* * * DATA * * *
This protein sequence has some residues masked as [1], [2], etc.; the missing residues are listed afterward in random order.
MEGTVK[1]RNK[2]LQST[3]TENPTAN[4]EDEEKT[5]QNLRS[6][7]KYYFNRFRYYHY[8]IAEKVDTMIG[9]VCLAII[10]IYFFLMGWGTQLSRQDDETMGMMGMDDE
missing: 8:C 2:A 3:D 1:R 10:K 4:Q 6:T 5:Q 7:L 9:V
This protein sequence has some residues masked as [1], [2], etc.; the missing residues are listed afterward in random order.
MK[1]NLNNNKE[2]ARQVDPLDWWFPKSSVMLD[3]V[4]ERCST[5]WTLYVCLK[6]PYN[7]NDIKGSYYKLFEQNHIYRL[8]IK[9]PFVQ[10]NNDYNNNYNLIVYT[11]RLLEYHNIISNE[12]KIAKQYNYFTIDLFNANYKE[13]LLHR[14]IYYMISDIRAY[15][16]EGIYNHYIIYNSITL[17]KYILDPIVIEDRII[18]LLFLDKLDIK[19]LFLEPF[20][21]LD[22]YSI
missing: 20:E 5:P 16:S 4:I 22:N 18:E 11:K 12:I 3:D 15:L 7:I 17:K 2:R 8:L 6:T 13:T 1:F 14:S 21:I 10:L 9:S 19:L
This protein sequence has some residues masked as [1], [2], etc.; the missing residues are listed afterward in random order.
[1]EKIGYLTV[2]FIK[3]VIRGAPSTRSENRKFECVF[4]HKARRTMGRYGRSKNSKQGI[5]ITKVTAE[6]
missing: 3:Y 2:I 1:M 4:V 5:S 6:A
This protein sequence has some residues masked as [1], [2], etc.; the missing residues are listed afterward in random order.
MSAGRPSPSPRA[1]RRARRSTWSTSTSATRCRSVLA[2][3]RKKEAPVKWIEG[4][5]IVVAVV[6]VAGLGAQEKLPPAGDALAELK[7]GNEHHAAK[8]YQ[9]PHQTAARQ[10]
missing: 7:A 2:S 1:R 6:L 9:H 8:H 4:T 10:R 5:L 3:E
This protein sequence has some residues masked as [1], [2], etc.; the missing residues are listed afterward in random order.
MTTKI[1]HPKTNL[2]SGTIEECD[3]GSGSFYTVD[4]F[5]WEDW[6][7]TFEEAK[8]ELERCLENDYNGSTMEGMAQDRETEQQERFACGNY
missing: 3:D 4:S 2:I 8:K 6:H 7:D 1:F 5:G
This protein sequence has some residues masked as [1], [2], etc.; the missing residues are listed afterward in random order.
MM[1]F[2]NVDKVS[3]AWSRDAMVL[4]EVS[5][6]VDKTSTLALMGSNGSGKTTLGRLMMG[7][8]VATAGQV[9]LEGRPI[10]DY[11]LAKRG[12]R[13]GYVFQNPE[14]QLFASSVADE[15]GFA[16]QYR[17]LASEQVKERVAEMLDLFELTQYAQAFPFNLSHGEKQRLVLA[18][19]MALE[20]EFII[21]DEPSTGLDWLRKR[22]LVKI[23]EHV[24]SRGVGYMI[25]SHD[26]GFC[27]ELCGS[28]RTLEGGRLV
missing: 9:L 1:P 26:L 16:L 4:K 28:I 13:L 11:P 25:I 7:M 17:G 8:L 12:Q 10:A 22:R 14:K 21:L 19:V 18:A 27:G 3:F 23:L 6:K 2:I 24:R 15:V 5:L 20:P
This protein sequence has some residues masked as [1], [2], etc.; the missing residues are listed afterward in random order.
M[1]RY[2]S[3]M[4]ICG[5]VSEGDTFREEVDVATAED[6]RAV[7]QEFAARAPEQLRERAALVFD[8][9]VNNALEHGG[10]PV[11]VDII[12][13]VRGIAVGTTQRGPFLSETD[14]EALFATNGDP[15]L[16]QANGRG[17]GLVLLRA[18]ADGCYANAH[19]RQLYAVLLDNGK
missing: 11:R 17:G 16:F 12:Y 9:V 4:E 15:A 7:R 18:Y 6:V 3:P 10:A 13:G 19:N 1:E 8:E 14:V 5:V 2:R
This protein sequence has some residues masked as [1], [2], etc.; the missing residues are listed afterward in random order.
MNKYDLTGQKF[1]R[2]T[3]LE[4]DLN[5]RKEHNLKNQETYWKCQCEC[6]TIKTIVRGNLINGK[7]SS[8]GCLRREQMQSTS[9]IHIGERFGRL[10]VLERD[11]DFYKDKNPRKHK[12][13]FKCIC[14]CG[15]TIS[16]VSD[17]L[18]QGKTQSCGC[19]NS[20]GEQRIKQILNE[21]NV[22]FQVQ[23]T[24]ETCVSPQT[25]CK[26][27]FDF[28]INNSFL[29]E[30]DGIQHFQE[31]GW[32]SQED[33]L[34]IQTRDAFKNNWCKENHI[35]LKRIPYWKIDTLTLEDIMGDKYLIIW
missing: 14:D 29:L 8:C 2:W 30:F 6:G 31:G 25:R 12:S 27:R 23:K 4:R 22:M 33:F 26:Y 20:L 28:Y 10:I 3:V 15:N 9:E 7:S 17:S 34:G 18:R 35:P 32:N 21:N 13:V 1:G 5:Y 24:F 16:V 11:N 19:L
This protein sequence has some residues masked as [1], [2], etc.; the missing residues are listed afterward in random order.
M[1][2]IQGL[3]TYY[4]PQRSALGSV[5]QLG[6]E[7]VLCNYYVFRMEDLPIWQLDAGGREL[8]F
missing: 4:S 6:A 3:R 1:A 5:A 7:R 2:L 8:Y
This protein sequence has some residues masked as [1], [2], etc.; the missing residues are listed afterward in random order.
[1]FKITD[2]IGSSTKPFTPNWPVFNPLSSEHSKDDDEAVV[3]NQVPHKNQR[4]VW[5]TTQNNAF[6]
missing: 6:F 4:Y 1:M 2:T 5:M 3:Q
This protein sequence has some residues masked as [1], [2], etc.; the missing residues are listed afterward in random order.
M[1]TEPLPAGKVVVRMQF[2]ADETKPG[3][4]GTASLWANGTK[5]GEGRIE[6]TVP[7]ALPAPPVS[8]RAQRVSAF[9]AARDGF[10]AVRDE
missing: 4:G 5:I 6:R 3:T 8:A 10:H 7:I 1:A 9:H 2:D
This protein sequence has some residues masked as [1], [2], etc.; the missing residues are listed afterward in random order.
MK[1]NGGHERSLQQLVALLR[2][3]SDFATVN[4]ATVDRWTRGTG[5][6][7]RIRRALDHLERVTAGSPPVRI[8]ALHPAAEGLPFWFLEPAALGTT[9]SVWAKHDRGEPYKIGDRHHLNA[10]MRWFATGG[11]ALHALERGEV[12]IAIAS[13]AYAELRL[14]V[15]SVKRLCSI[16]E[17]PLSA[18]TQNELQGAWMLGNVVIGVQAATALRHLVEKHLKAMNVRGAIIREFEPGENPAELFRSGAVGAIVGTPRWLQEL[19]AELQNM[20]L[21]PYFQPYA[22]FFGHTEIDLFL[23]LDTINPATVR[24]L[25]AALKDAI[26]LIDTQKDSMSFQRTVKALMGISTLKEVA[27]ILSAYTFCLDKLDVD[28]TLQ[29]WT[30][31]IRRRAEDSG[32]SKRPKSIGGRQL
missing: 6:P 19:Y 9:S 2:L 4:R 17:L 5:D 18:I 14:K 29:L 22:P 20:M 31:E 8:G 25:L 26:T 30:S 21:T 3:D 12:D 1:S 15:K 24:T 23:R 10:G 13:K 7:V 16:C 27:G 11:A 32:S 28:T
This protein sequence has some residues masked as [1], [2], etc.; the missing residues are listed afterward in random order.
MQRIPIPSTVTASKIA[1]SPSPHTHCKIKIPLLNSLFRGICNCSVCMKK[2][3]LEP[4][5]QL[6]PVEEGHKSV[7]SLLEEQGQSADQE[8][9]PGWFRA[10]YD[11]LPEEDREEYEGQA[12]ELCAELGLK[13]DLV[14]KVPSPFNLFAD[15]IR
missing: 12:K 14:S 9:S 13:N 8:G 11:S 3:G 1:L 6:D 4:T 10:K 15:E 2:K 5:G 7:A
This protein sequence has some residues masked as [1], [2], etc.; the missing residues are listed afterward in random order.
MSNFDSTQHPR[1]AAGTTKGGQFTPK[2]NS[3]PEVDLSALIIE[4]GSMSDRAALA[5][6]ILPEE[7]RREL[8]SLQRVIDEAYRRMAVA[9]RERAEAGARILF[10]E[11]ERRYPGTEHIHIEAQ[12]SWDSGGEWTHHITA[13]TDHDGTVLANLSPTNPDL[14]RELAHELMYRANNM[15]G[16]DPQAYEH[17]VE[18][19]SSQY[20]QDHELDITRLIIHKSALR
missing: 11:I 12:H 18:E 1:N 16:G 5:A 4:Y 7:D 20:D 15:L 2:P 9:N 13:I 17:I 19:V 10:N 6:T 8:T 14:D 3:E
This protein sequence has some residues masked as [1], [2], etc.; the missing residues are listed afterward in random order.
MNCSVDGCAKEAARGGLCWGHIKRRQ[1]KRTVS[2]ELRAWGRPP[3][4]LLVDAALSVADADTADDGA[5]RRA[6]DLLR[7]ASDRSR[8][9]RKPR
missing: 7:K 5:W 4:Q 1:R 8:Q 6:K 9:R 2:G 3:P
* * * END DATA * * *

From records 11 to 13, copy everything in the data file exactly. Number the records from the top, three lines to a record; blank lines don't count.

This protein sequence has some residues masked as [1], [2], etc.; the missing residues are listed afterward in random order.
M[1]TEPLPAGKVVVRMQF[2]ADETKPG[3][4]GTASLWANGTK[5]GEGRIE[6]TVP[7]ALPAPPVS[8]RAQRVSAF[9]AARDGF[10]AVRDE
missing: 4:G 5:I 6:R 3:T 8:A 10:H 7:I 1:A 9:H 2:D
This protein sequence has some residues masked as [1], [2], etc.; the missing residues are listed afterward in random order.
MK[1]NGGHERSLQQLVALLR[2][3]SDFATVN[4]ATVDRWTRGTG[5][6][7]RIRRALDHLERVTAGSPPVRI[8]ALHPAAEGLPFWFLEPAALGTT[9]SVWAKHDRGEPYKIGDRHHLNA[10]MRWFATGG[11]ALHALERGEV[12]IAIAS[13]AYAELRL[14]V[15]SVKRLCSI[16]E[17]PLSA[18]TQNELQGAWMLGNVVIGVQAATALRHLVEKHLKAMNVRGAIIREFEPGENPAELFRSGAVGAIVGTPRWLQEL[19]AELQNM[20]L[21]PYFQPYA[22]FFGHTEIDLFL[23]LDTINPATVR[24]L[25]AALKDAI[26]LIDTQKDSMSFQRTVKALMGISTLKEVA[27]ILSAYTFCLDKLDVD[28]TLQ[29]WT[30][31]IRRRAEDSG[32]SKRPKSIGGRQL
missing: 6:P 19:Y 9:S 2:L 4:R 17:L 5:D 18:I 14:K 29:L 22:P 20:M 31:E 8:G 25:L 26:T 30:S 21:T 3:D 12:D 1:S 15:K 24:T 23:R 10:G 13:K 7:V 16:C 27:G 11:A 32:S 28:T
This protein sequence has some residues masked as [1], [2], etc.; the missing residues are listed afterward in random order.
MQRIPIPSTVTASKIA[1]SPSPHTHCKIKIPLLNSLFRGICNCSVCMKK[2][3]LEP[4][5]QL[6]PVEEGHKSV[7]SLLEEQGQSADQE[8][9]PGWFRA[10]YD[11]LPEEDREEYEGQA[12]ELCAELGLK[13]DLV[14]KVPSPFNLFAD[15]IR
missing: 12:K 14:S 9:S 13:N 8:G 11:S 3:G 1:L 6:D 4:T 10:K 15:E 2:K 5:G 7:A